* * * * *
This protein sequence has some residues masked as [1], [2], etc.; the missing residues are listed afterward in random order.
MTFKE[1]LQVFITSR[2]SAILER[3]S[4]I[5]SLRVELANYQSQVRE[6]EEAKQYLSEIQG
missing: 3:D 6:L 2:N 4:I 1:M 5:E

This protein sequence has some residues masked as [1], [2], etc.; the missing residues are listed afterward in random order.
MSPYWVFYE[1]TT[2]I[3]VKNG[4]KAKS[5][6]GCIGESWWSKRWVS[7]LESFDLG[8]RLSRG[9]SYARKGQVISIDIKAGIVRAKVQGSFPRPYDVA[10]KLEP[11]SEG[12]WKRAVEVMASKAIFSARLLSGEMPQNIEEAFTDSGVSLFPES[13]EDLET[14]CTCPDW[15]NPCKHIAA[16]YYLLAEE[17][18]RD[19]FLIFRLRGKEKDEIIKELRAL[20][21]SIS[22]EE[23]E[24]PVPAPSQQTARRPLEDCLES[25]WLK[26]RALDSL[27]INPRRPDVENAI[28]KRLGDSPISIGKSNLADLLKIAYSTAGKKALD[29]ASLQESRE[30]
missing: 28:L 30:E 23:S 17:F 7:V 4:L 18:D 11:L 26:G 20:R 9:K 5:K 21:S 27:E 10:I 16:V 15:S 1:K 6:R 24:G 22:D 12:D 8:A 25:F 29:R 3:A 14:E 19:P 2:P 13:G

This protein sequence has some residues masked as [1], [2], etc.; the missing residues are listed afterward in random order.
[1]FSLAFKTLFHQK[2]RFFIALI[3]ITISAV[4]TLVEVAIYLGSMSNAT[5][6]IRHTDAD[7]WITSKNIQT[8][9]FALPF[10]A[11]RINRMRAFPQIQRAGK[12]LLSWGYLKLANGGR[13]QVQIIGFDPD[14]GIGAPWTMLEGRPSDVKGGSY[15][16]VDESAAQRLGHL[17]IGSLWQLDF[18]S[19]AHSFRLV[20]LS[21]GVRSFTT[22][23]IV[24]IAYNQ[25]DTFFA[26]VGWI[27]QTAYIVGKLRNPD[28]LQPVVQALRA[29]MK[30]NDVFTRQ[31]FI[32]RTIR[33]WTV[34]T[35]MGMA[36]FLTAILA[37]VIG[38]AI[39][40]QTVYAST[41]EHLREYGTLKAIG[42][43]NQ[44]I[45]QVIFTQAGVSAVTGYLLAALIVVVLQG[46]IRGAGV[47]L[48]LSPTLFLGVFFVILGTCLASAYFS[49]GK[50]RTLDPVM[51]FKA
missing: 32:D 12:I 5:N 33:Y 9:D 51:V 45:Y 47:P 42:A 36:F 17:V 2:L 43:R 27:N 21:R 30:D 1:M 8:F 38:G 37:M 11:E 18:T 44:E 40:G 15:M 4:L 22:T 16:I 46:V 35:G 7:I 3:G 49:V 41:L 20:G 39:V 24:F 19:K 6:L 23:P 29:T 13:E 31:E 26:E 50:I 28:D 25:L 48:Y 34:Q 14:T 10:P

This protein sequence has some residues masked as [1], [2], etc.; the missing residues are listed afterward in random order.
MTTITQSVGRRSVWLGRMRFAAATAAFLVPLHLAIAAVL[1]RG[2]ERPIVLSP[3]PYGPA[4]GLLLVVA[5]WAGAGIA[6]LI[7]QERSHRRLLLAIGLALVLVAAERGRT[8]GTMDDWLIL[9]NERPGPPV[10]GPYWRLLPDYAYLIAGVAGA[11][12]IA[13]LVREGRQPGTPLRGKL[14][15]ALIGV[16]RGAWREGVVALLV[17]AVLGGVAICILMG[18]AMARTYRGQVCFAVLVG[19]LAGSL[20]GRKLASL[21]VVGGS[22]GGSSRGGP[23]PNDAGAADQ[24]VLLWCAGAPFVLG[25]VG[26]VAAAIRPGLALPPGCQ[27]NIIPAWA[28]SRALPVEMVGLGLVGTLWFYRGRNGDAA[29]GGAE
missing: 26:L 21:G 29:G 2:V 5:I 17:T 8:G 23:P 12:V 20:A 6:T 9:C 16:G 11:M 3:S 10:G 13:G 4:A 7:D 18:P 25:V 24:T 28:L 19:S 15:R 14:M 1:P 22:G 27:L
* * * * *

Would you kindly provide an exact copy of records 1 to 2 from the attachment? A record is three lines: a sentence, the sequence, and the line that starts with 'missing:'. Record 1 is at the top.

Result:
This protein sequence has some residues masked as [1], [2], etc.; the missing residues are listed afterward in random order.
MTFKE[1]LQVFITSR[2]SAILER[3]S[4]I[5]SLRVELANYQSQVRE[6]EEAKQYLSEIQG
missing: 3:D 6:L 2:N 4:I 1:M 5:E

This protein sequence has some residues masked as [1], [2], etc.; the missing residues are listed afterward in random order.
MSPYWVFYE[1]TT[2]I[3]VKNG[4]KAKS[5][6]GCIGESWWSKRWVS[7]LESFDLG[8]RLSRG[9]SYARKGQVISIDIKAGIVRAKVQGSFPRPYDVA[10]KLEP[11]SEG[12]WKRAVEVMASKAIFSARLLSGEMPQNIEEAFTDSGVSLFPES[13]EDLET[14]CTCPDW[15]NPCKHIAA[16]YYLLAEE[17][18]RD[19]FLIFRLRGKEKDEIIKELRAL[20][21]SIS[22]EE[23]E[24]PVPAPSQQTARRPLEDCLES[25]WLK[26]RALDSL[27]INPRRPDVENAI[28]KRLGDSPISIGKSNLADLLKIAYSTAGKKALD[29]ASLQESRE[30]
missing: 28:L 30:E 23:S 17:F 7:V 4:L 18:D 11:L 26:G 20:R 9:K 5:K 21:S 27:E 10:I 16:V 15:S 1:K 6:R 24:G 22:D 12:D 8:A 25:F 29:R 3:A 14:E 19:P 2:P 13:G